The Mysterious Texture Of Memory

Below is the third segment of ‘The Mysterious Texture of Memory,’ a new short story—based, however, on my award-winning short memoir, the ‘Sweet Life.’

My father was a kind-hearted man but mostly sad. He made us hot tea in the winter and cold lemonade in the summer, always with toasted bread, then left us alone. He listened to the news constantly on the radio—television was yet to arrive in the kibbutz in the early nineteen-sixties, or in Israel for that matter—and read his left-leaning newspaper, On Guard, from top to bottom. When I asked him about the film, and what was the meaning of the title, he was surprised to hear about it since it was the first film to be screened outside on the lawn that year. In fact, he busied himself thereafter with getting ready for it. Out of his junk-filled little shade outside by his garden he salvaged his old film-recliner, a special device kibbutz members had invented and built, meant to support their backs and heads while lying down on the grass watching films. “I will let you know tomorrow,” my father said nonchalantly.

I heard that before, I said to myself, my curiosity far from satisfied. As a result, I skipped dinner with my small family that evening in the kibbutz’s dining room and returned promptly to my class-house. My roommates, Dani and Yair, were already waiting for me there, as we’d agreed ahead of time they would do, since eating was not as important that evening as watching the film. For that reason, we spent the next two hours—designed and meant to be spent doing homework—on devising and finalizing our plan of attack. Dani and Yair, unlike me, were not so interested in finding out the meaning of the film’s title, as in discovering the secrets behind the “Adults only” part of it. That was enough of an enticement for them and good enough for me, since all I needed was their cooperation in the planning and preparation stages, and participation thereafter in the daring operation itself. I got plenty of both, as it were.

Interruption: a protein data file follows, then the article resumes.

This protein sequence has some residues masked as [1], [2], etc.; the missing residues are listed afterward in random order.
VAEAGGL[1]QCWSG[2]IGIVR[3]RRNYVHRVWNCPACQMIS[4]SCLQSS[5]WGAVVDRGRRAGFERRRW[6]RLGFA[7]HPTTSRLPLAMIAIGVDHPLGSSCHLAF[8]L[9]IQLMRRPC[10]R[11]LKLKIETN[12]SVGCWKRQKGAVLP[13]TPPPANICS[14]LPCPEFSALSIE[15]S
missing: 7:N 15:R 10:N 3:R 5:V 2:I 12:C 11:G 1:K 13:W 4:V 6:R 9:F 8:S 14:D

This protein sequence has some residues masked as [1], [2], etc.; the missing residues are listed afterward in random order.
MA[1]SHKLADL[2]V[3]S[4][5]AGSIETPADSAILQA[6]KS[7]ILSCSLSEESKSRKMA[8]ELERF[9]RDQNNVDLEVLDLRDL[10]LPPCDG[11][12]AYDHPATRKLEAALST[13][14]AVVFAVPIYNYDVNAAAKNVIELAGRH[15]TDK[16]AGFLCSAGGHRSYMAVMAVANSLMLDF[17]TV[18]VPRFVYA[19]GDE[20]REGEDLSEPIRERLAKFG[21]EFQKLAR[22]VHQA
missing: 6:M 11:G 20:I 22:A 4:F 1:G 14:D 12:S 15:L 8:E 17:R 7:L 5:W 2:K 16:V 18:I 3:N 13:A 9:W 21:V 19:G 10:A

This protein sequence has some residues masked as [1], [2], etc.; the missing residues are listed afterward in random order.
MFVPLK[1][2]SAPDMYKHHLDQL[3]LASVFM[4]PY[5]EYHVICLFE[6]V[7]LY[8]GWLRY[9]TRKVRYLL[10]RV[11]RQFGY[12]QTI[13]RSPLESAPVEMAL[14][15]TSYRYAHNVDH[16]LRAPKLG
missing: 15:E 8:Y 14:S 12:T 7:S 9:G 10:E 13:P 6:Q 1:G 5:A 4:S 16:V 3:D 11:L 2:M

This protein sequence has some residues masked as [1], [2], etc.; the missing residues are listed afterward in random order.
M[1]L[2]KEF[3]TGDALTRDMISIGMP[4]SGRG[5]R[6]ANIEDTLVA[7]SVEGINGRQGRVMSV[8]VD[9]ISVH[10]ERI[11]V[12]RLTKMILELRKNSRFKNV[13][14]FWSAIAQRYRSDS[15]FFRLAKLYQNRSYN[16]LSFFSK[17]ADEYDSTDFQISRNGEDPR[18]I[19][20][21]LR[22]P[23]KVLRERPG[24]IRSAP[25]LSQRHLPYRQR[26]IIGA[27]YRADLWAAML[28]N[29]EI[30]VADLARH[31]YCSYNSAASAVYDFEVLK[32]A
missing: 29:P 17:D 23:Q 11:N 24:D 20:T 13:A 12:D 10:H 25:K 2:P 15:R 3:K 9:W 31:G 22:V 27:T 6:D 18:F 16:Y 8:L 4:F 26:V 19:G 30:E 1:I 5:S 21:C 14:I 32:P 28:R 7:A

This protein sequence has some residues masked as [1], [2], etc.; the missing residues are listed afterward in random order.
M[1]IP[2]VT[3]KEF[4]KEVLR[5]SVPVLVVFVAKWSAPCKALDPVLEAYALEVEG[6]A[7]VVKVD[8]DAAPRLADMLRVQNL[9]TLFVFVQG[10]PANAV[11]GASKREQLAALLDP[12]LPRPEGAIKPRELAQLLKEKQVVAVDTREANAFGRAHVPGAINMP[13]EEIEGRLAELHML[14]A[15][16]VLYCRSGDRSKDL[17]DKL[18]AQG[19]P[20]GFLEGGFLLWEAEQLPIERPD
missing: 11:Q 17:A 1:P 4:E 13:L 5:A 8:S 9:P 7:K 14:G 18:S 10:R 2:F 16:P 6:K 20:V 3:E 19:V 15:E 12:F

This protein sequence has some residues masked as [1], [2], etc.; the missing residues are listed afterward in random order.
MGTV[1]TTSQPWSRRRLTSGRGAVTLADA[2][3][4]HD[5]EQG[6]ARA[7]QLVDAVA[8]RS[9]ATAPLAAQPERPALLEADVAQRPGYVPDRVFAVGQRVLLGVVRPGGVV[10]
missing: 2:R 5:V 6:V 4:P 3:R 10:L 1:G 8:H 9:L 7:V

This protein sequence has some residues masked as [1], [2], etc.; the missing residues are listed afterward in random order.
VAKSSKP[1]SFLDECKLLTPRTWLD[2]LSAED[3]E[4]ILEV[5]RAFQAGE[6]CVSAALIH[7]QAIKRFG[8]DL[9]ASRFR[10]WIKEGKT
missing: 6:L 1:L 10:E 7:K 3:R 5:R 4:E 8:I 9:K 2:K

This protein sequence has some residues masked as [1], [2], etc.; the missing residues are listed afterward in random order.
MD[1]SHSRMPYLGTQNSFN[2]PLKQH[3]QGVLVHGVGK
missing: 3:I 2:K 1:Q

But first, following a long secretive discussion—other boys, even girls, were not allowed into the room—we managed to come up with a plan. According to that plan Dani, the engineer among us (who later, after his army service, would work in the first factory to be built in the kibbutz), had to find and bring a sturdy rope; Yair, the enforcer (who later would fight and die, barely twenty, on the dunes of the Sinai Desert during the Six-Day War), had to find and bring an empty wooden carrots’ box; and me, the dreamer (who later would leave the kibbutz in search of his pipe dreams) had to find and bring a thick blanket. Which was an easy task for me, readily available. The difficult task was to summon the necessary determination needed to encourage my co-conspirators to stick with the plan, and not to give up on our quest no matter what, during the long night ahead.

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